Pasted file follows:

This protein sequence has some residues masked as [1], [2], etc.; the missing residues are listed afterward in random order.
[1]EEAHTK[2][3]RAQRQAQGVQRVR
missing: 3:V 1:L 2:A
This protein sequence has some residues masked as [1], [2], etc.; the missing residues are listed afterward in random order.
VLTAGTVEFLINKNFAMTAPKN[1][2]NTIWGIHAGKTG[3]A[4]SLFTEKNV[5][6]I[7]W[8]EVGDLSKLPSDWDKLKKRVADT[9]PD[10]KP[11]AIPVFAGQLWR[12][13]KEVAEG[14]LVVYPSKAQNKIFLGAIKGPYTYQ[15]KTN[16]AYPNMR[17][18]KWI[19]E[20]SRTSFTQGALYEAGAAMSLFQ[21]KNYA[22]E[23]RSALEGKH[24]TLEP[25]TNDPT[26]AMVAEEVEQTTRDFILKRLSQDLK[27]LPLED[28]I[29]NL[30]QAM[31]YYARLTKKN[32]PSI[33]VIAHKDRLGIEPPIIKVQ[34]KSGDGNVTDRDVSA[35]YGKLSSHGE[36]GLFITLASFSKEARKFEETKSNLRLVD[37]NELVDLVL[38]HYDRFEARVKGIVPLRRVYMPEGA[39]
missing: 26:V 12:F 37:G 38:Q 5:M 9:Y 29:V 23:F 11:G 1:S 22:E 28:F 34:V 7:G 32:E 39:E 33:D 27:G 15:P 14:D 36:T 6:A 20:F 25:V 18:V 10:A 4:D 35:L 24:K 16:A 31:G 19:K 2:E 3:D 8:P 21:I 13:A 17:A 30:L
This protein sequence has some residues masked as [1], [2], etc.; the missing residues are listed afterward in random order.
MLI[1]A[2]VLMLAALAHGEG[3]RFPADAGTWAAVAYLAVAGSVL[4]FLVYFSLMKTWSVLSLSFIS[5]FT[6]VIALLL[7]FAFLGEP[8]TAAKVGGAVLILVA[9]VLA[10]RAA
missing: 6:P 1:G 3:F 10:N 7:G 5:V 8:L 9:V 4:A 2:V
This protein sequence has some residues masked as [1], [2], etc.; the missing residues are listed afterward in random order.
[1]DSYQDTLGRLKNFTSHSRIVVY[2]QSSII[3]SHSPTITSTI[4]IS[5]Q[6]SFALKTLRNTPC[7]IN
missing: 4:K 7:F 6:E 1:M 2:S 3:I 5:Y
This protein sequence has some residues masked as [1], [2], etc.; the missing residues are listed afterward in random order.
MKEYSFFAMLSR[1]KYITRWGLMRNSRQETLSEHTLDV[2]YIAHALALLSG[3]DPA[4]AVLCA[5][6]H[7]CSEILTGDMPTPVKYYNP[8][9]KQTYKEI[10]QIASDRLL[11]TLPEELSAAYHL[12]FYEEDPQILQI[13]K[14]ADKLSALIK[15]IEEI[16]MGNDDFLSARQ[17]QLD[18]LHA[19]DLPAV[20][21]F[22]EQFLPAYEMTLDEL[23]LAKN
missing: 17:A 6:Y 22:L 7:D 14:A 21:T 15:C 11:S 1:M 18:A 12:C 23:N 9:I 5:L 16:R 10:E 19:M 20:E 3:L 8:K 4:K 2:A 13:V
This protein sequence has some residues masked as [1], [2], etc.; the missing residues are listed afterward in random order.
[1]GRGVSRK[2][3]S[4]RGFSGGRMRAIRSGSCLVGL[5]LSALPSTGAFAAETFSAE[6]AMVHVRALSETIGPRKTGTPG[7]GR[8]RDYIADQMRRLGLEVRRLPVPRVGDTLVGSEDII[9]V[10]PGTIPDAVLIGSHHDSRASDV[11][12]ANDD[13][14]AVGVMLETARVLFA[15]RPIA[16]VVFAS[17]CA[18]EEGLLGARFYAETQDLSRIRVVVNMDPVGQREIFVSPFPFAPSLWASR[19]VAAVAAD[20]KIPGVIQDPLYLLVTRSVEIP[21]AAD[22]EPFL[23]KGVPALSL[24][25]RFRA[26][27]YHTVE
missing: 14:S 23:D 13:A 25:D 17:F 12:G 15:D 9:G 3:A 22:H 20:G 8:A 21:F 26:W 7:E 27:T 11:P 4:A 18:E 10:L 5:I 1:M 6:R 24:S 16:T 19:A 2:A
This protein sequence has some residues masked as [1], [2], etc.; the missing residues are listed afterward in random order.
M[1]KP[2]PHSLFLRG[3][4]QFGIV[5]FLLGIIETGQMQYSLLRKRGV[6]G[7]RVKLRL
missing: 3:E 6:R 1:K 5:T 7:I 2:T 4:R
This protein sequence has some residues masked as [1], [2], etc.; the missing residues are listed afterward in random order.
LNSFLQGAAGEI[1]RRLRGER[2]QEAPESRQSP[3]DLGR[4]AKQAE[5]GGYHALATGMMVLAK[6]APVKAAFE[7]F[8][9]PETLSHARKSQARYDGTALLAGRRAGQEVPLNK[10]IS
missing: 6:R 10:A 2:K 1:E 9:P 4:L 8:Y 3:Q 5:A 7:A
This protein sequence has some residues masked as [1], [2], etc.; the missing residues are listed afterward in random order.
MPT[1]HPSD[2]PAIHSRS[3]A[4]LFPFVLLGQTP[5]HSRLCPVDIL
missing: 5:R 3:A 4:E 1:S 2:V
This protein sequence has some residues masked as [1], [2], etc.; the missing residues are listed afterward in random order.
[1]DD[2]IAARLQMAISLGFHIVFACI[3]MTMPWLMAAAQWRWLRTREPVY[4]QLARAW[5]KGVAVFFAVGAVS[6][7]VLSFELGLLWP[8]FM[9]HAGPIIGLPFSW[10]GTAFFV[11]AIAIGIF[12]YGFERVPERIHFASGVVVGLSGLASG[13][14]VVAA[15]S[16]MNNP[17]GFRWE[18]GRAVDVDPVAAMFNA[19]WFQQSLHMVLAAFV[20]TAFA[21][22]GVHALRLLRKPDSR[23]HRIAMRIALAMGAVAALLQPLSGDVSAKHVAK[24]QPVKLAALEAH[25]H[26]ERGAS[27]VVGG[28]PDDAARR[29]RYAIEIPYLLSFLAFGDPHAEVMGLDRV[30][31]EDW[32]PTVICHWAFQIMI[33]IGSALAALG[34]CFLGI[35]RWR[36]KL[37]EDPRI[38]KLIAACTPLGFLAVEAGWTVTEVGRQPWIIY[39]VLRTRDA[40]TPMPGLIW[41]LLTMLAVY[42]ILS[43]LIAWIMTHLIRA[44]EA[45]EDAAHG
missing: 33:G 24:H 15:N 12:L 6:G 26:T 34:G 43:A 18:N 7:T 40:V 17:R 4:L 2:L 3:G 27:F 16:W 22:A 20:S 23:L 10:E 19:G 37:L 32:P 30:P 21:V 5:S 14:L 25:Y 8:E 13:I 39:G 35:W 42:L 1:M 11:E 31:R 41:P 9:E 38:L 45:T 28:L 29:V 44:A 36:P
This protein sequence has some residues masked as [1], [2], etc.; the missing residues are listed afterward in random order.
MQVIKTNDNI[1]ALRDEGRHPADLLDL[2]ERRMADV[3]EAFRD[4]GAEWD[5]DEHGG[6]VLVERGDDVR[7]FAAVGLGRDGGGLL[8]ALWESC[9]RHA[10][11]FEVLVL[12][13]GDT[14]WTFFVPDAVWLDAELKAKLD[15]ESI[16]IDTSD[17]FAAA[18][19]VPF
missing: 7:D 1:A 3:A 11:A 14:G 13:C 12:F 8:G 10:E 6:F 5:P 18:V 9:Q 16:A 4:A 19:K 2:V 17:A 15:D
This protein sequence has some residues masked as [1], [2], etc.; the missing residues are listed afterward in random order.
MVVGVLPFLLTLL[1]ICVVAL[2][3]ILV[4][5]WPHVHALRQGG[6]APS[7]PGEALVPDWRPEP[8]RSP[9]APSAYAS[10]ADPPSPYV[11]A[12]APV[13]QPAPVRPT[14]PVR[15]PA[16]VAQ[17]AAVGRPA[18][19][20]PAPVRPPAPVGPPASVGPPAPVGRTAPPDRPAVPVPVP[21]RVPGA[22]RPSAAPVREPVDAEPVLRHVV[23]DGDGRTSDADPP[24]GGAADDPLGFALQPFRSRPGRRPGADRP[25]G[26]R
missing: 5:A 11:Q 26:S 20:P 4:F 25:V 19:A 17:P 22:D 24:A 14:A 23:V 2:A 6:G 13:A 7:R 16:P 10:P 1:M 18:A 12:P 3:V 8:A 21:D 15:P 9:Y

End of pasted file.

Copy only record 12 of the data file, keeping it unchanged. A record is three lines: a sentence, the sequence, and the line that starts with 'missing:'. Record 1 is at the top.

This protein sequence has some residues masked as [1], [2], etc.; the missing residues are listed afterward in random order.
MVVGVLPFLLTLL[1]ICVVAL[2][3]ILV[4][5]WPHVHALRQGG[6]APS[7]PGEALVPDWRPEP[8]RSP[9]APSAYAS[10]ADPPSPYV[11]A[12]APV[13]QPAPVRPT[14]PVR[15]PA[16]VAQ[17]AAVGRPA[18][19][20]PAPVRPPAPVGPPASVGPPAPVGRTAPPDRPAVPVPVP[21]RVPGA[22]RPSAAPVREPVDAEPVLRHVV[23]DGDGRTSDADPP[24]GGAADDPLGFALQPFRSRPGRRPGADRP[25]G[26]R
missing: 5:A 11:Q 26:S 20:P 4:F 25:V 19:A 17:P 22:D 24:A 14:A 23:V 2:A 6:G 13:A 7:R 16:P 10:P 1:M 18:A 12:P 3:V 8:A 21:D 15:P 9:Y